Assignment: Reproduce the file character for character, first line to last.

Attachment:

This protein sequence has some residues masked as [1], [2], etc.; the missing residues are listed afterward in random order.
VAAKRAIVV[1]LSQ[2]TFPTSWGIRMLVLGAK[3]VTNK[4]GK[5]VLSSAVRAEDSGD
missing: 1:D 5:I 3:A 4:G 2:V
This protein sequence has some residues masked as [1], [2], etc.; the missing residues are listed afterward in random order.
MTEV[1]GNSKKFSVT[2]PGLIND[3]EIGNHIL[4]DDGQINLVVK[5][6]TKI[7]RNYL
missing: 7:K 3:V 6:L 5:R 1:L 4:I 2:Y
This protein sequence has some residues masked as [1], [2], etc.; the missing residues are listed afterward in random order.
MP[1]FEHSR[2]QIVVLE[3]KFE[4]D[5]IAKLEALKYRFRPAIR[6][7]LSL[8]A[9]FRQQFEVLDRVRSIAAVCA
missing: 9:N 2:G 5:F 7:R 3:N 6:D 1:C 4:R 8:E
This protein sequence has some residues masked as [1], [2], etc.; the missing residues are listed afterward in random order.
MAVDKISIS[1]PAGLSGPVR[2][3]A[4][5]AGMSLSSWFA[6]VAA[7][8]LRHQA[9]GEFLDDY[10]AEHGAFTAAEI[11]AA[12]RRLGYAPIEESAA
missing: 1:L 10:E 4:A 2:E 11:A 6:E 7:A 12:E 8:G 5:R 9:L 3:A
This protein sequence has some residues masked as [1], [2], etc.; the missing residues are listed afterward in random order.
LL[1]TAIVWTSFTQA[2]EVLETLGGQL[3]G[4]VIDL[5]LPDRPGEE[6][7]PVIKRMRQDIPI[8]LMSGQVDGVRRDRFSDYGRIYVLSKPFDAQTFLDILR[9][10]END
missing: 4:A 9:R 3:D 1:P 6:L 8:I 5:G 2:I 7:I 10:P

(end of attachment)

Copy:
This protein sequence has some residues masked as [1], [2], etc.; the missing residues are listed afterward in random order.
VAAKRAIVV[1]LSQ[2]TFPTSWGIRMLVLGAK[3]VTNK[4]GK[5]VLSSAVRAEDSGD
missing: 1:D 5:I 3:A 4:G 2:V
This protein sequence has some residues masked as [1], [2], etc.; the missing residues are listed afterward in random order.
MTEV[1]GNSKKFSVT[2]PGLIND[3]EIGNHIL[4]DDGQINLVVK[5][6]TKI[7]RNYL
missing: 7:K 3:V 6:L 5:R 1:L 4:I 2:Y
This protein sequence has some residues masked as [1], [2], etc.; the missing residues are listed afterward in random order.
MP[1]FEHSR[2]QIVVLE[3]KFE[4]D[5]IAKLEALKYRFRPAIR[6][7]LSL[8]A[9]FRQQFEVLDRVRSIAAVCA
missing: 9:N 2:G 5:F 7:R 3:N 6:D 1:C 4:R 8:E
This protein sequence has some residues masked as [1], [2], etc.; the missing residues are listed afterward in random order.
MAVDKISIS[1]PAGLSGPVR[2][3]A[4][5]AGMSLSSWFA[6]VAA[7][8]LRHQA[9]GEFLDDY[10]AEHGAFTAAEI[11]AA[12]RRLGYAPIEESAA
missing: 1:L 10:E 4:A 2:E 11:A 6:E 7:A 12:E 8:G 5:R 9:L 3:A
This protein sequence has some residues masked as [1], [2], etc.; the missing residues are listed afterward in random order.
LL[1]TAIVWTSFTQA[2]EVLETLGGQL[3]G[4]VIDL[5]LPDRPGEE[6][7]PVIKRMRQDIPI[8]LMSGQVDGVRRDRFSDYGRIYVLSKPFDAQTFLDILR[9][10]END
missing: 4:A 9:R 3:D 1:P 6:L 8:I 5:G 2:I 7:I 10:P